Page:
From an earlier blog you will know that my son missed emailing me and I was frantic - thinking the worst and I got my missionary mamas network going and he was found and got the message to write home. Needless to say he was not impressed...
"If I don’t email one week then you need to pray and wait, you can’t just skip to the end and say I’m in hospital because truth is I probably will be teaching someone while your freaking out, so next time might be worth praying first and waiting to see what up because I told the zone leaders that I email you ever week and I have, and that I wouldn’t think my mum would ring that much. So you don’t need to move a mountain to try and get in touch with me because I will find time somewhere in my week to email you just need to trust me. Other than that know that I’m on a mission so I’m going to be busy, I’m going to get sick, I may get hurt, I already have got lost before and many other things you wouldn’t to happen to me but that’s a mission."
So recently - when he didn't email - I let it go - and even managed to keep positive hanging on to his little email. The day after his PDay I get an email and he had been in bed for 24 hours - wiped out, feverish, sleeping. He brushed it off and said he had sun stroke - so I leave it because he has taught me that "it is a mission mum". The week later on PDay I am casually informed by my baby boy that he has had a round of the newest disease to hit the Carribean - the Chikungunya disease!!
Of course I worry about him as he was out - sleeping, drinking water and taking pills to manage the pain and fever... His poor companion - and my poor baby!!
I talked to him about his attitude and how regardless of all of these things - he remains positive. He tells me it is something that he has to work on - that it doesn't come easily but after being worked on and practiced and he shared this with me:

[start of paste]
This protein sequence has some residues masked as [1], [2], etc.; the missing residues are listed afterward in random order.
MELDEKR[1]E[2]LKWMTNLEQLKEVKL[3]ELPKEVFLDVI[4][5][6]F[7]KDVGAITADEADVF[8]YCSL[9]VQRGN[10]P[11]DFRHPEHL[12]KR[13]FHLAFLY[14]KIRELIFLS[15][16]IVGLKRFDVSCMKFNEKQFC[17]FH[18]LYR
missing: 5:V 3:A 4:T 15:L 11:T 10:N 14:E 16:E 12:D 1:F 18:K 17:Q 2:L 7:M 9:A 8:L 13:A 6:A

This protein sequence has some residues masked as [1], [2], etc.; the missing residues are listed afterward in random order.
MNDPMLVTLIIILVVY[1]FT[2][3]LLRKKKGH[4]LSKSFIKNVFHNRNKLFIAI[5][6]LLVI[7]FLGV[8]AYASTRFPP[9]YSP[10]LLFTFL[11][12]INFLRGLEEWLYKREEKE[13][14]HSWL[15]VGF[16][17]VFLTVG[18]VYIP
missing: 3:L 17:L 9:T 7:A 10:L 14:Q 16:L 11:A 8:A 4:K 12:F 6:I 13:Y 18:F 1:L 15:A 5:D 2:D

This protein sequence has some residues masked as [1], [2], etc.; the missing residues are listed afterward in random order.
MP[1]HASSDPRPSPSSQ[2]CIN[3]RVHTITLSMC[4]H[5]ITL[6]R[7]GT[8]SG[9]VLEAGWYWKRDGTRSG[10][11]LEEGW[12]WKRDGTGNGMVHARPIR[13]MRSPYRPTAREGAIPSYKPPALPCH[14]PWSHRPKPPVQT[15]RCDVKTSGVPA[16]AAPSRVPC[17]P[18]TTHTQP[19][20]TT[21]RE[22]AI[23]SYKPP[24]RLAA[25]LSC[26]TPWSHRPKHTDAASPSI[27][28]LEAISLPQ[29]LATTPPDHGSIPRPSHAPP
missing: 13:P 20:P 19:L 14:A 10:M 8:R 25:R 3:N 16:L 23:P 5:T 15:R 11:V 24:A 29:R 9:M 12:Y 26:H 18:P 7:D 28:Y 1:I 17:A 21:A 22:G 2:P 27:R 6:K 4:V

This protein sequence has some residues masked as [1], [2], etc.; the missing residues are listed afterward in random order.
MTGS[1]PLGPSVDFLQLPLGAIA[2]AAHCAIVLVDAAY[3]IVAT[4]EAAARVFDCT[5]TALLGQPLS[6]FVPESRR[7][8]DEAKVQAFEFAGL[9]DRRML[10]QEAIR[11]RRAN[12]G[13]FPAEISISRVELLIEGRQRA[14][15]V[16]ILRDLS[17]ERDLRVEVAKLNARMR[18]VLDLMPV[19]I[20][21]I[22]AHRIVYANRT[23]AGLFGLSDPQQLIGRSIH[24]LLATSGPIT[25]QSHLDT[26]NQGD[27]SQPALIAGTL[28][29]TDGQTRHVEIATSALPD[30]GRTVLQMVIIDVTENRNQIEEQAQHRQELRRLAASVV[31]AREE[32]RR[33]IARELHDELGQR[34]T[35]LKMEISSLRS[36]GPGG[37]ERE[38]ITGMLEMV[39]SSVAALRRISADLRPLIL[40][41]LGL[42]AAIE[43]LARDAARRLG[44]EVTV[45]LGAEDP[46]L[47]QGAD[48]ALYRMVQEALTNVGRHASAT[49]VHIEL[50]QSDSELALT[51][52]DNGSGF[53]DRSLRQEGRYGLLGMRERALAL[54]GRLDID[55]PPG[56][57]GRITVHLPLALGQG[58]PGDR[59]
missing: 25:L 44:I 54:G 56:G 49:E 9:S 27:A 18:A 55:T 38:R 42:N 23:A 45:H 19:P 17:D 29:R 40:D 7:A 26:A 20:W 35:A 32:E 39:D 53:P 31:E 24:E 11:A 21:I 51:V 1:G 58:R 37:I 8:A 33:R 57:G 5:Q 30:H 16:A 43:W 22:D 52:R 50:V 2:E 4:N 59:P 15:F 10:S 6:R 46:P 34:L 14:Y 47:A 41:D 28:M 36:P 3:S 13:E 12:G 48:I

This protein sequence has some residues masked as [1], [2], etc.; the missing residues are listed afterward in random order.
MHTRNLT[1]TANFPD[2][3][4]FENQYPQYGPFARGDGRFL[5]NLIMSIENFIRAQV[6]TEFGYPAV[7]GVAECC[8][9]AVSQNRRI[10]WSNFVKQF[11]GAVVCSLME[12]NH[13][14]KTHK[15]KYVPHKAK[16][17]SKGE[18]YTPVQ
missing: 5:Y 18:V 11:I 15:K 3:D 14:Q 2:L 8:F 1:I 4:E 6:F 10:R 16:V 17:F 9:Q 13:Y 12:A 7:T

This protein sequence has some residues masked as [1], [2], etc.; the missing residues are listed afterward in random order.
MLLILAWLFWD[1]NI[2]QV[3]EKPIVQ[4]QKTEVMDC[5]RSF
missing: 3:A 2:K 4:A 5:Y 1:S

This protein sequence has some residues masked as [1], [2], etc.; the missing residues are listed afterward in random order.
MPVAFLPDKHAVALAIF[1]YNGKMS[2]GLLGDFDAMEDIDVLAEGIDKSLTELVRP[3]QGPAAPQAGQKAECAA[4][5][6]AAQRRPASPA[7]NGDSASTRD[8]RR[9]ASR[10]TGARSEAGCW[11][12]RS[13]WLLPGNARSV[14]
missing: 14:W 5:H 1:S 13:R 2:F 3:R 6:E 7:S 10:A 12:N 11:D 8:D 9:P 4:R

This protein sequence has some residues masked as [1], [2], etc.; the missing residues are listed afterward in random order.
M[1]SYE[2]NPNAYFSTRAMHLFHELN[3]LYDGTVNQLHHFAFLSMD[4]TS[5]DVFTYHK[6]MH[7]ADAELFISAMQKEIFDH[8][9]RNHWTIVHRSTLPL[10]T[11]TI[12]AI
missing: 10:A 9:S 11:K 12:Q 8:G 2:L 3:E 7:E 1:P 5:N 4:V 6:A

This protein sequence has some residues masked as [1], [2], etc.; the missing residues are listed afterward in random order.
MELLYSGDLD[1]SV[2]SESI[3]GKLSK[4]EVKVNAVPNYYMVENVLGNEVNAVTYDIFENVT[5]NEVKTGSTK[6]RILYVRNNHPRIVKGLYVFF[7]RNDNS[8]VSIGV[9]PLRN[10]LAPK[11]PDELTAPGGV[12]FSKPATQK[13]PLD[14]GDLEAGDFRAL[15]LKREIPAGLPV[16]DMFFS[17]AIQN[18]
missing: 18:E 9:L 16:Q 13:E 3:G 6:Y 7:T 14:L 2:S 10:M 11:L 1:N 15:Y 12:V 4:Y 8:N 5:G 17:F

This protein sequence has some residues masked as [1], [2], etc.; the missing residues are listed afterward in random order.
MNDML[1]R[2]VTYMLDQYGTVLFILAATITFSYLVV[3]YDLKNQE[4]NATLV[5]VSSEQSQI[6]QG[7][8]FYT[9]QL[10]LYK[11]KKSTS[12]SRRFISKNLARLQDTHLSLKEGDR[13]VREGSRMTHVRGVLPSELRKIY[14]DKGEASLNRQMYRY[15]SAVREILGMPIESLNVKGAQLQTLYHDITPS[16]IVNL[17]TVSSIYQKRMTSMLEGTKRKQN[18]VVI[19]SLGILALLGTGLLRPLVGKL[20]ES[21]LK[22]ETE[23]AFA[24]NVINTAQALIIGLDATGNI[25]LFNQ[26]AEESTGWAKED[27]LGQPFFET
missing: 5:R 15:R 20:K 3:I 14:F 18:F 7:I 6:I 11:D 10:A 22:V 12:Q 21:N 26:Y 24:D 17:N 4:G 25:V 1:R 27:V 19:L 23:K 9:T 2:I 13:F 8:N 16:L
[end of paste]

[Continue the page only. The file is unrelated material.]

"I realised no matter how bad the day goes you can walk for miles and teach no one everyone can fire and tell you to go away yet when you get home you’ll never hear a missionary say I wish I didn’t go out there today and that’s exactly how it is here.... you could have to walk hours a day in melting heat, teaching houses that feel like ovens, sweat while you eat your food for lunch, take bucket showers because the water in you apartment is out, walk in water up to your knees because the drains don’t work, lie in your bed and sweat because power is gone, not be able to flush your toilet paper and even then you can choose to smile and serve because that’s what it’s all about."
So in sickness and health - my son's attitude of gratitude comes shining through. He is an inspiration to his parents and brother and we love him for it. He reminds me everyday to be grateful for what I have - even if I have nothing - be grateful for that.....
What lessons are/is your missionary/s teaching you??